Alibris Secondhand Books Standard

Wednesday, August 05, 2009

praying for bad things so god can work good

I've heard of some very misguided prayers over the years, but I don't think I've ever heard someone defend them with this kind of logic:

...he told my friend, who has a degenerative eye disease, that he was "Praying more earnestly than I’ve ever prayed in my life that God would destroy the rods and cones in your eyes so that you would go blind and only the sight that God gives you will be able to guide you."

prodigaljohn has the full story. His friend, a pastor, is committing that dastardly sin of planting a new church.

This person who is praying against prodigaljohn's friend evidently believes the pastor suffers from pride and needs to be broken. prodigaljohn considers the roots of the problem:

Sometimes, if you've come to Christ through some tragic circumstance like a death in the family or an all consuming addiction or a specific pit so deep only the light of God could find the bottom, it's tempting to think everyone needs to have that very same experience you had.

So you start to develop this weird kind of "brokenness pride." That sounds completely stupid and impossible, I know, but I think it's true. Or rather it's true of me. A few years ago I made some mistakes that no amount of intelligence or wit or temporary, "I'll do better this time, I can fix this" could remedy. In the midst of that, Christ grabbed hold of me.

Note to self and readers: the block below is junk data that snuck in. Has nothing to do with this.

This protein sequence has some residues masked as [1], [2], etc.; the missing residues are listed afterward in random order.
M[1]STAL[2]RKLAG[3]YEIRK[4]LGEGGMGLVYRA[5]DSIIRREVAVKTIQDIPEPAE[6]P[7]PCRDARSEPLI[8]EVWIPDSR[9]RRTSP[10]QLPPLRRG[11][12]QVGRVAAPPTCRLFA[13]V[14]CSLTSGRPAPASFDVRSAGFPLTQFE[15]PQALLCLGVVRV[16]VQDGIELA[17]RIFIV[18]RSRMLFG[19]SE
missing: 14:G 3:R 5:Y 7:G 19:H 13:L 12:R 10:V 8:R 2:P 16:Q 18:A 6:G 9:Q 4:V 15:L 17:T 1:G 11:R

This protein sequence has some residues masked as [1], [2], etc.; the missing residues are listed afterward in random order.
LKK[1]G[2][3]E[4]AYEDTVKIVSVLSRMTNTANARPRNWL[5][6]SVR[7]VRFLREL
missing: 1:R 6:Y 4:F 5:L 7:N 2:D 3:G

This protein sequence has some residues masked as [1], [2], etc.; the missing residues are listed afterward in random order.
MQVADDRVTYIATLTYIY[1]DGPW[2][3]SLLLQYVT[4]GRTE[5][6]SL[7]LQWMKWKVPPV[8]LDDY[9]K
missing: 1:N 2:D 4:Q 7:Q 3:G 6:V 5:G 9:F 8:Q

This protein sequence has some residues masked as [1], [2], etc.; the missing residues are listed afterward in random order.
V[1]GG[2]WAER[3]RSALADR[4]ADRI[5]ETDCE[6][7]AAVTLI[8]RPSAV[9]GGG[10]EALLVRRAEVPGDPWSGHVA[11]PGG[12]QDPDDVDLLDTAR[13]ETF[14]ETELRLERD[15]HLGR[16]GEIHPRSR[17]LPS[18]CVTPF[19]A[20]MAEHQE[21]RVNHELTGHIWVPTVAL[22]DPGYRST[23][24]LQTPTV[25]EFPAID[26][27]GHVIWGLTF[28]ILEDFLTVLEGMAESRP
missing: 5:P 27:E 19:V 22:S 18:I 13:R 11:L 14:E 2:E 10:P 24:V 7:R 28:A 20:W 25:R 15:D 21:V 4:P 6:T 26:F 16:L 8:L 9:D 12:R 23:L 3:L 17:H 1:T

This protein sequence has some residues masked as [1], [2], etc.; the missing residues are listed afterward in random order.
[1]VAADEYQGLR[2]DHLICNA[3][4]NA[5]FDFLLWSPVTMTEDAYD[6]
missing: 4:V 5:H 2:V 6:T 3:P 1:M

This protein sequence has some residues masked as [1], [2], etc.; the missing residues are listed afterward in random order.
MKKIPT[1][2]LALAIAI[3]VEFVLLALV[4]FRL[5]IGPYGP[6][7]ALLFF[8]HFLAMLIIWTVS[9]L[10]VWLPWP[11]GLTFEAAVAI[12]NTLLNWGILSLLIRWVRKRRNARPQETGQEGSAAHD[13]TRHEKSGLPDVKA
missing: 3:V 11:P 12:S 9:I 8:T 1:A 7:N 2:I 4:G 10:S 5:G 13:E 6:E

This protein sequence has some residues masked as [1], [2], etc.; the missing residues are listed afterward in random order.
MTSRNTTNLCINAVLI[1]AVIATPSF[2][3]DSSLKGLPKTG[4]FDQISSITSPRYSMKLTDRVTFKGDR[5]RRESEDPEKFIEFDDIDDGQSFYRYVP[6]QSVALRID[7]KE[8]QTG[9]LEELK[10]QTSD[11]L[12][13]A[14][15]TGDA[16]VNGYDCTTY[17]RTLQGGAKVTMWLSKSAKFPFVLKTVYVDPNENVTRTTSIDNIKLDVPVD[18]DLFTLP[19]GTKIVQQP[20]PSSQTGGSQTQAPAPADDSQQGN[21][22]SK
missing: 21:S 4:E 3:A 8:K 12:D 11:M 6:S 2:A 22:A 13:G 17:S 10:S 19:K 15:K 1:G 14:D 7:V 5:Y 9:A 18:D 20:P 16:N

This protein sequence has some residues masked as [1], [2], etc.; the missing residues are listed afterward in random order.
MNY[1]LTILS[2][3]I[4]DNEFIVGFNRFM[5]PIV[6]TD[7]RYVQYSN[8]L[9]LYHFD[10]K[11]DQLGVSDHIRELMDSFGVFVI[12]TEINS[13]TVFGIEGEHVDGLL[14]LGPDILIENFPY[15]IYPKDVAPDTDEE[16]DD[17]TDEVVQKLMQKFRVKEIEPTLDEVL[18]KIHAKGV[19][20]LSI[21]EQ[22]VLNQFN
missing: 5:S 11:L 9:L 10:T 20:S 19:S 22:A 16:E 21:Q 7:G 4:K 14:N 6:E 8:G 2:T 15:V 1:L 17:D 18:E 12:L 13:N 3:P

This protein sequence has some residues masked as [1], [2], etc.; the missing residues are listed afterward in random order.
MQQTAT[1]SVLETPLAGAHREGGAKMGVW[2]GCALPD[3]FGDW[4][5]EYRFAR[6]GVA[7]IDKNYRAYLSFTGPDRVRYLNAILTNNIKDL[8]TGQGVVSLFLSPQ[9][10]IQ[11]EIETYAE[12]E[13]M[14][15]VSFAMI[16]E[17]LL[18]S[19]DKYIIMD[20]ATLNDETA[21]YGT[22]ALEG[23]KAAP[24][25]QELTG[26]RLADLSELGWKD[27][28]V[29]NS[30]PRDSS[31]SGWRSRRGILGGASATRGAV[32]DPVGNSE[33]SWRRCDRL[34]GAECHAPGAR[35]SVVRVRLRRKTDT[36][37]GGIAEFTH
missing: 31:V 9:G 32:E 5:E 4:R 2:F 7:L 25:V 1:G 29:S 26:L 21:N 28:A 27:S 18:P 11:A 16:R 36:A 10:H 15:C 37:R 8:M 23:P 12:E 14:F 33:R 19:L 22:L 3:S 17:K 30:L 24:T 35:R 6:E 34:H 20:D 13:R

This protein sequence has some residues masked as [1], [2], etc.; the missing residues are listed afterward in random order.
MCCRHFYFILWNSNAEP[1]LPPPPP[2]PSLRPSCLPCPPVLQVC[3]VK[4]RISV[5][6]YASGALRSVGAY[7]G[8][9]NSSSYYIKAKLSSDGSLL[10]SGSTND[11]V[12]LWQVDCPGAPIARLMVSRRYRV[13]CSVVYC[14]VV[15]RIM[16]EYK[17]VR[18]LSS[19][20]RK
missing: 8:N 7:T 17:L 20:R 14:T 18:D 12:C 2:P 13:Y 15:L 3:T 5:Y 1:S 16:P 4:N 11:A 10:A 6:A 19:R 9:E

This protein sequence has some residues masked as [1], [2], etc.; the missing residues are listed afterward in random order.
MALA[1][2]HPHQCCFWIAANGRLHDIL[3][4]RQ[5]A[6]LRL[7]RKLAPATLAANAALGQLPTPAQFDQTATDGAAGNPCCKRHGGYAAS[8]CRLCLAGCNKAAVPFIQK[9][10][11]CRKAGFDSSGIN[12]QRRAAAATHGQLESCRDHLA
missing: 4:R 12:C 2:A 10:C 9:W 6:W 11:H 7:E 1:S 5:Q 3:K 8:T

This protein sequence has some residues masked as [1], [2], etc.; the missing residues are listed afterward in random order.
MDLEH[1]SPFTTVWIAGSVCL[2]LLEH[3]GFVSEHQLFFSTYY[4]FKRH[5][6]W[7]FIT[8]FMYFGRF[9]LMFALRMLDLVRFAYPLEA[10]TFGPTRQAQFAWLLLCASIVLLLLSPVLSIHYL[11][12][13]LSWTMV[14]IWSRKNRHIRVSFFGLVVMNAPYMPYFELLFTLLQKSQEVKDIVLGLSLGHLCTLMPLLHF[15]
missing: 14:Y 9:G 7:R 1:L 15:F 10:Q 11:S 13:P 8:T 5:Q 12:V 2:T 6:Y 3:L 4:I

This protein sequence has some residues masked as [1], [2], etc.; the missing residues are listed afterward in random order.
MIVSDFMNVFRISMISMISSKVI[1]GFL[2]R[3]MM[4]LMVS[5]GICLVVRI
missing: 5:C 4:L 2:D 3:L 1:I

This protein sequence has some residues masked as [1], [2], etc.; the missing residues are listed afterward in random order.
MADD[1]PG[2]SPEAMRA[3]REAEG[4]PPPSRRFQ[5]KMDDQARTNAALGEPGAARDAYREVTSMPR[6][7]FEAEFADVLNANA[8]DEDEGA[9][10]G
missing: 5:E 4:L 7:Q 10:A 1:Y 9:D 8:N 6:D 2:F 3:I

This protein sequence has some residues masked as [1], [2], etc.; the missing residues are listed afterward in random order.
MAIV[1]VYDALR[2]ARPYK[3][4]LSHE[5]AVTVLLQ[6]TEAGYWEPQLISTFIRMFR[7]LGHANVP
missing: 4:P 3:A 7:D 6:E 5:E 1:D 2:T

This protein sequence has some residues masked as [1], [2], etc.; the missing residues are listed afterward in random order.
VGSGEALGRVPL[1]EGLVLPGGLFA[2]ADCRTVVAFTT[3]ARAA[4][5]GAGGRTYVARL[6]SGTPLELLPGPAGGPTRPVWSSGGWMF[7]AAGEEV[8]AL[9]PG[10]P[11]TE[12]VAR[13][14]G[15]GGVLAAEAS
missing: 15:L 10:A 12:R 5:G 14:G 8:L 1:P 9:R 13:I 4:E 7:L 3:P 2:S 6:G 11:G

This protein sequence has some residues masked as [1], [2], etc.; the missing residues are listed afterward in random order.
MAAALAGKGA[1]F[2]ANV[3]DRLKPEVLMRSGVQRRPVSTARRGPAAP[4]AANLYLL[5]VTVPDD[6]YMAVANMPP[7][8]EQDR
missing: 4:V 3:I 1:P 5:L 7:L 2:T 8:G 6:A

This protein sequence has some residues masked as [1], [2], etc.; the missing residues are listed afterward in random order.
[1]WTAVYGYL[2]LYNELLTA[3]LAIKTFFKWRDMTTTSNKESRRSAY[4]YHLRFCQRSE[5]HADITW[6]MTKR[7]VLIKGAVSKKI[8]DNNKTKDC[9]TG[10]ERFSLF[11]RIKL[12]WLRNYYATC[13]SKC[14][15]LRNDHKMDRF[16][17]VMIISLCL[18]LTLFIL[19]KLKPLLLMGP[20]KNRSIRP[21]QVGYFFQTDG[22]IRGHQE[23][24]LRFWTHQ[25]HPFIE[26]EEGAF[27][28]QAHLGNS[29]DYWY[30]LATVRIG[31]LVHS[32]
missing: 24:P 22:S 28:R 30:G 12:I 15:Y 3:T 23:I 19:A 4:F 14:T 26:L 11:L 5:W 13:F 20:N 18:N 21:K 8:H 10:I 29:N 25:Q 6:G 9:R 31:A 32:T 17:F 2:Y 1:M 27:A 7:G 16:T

And yet somehow I found a way to turn that into pride. I started thinking things like, "That guy hasn't been broken yet. Look how deep my faith is compared to his. He hasn't seen the depths of hurt or darkness I have and is still holding on to things I had to let go of. Maybe someday, he'll get broken like me and experience a real relationship with God."

There's something else that prodigaljohn does not mention. Sometimes brokenness strengthens your faith, and sometimes it weakens your faith. Sometimes you go through such a long slog of hardship that you don't want to go on living, and you wonder whether God has forgotten about you, or whether he just doesn't care. That is brokenness. And if you've ever gone through those depths, you would never wish the experience on your most bitter enemy. You would certainly never expect anyone to end up better for having gone through the experience.

And there's another thing, too. Maybe they've already been there. We don't know what pain and suffering others have experienced, or what they might be experiencing right at this moment. There's no reason to pray for bad things to happen to anyone. This world has enough evil in it already.

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Saturday, June 06, 2009

cursing from the pulpit

From the Associated Baptist Press:

A former Southern Baptist Convention officer who on June 2 called the death of abortion provider George Tiller an answer to prayer said later in the day he is also praying "imprecatory prayer" against President Obama.

The pastor, Wiley Drake, made the remarks in an interview with Alan Colmes of Fox News Radio. Later in the interview, Colmes tried to clarify:

Colmes: Are you praying for his death?

Drake: Yes.

Colmes: So you're praying for the death of the president of the United States?

Drake: Yes.

Drake says his cursing is justified because:

I don't just preach part of it. I don't just preach the soft, fuzzy, warm stuff where we're supposed to be nice to everybody. I preach the whole Bible.

Apparently he is using a Bible translation that does not contain Romans 12:14, "Bless those who persecute you; bless and do not curse them."

Now to be honest, I'd like to call down a few curses against Wiley Drake. In my heart, I'm no better than he is. That's not the direction I really wanted to go with this post, but there it is.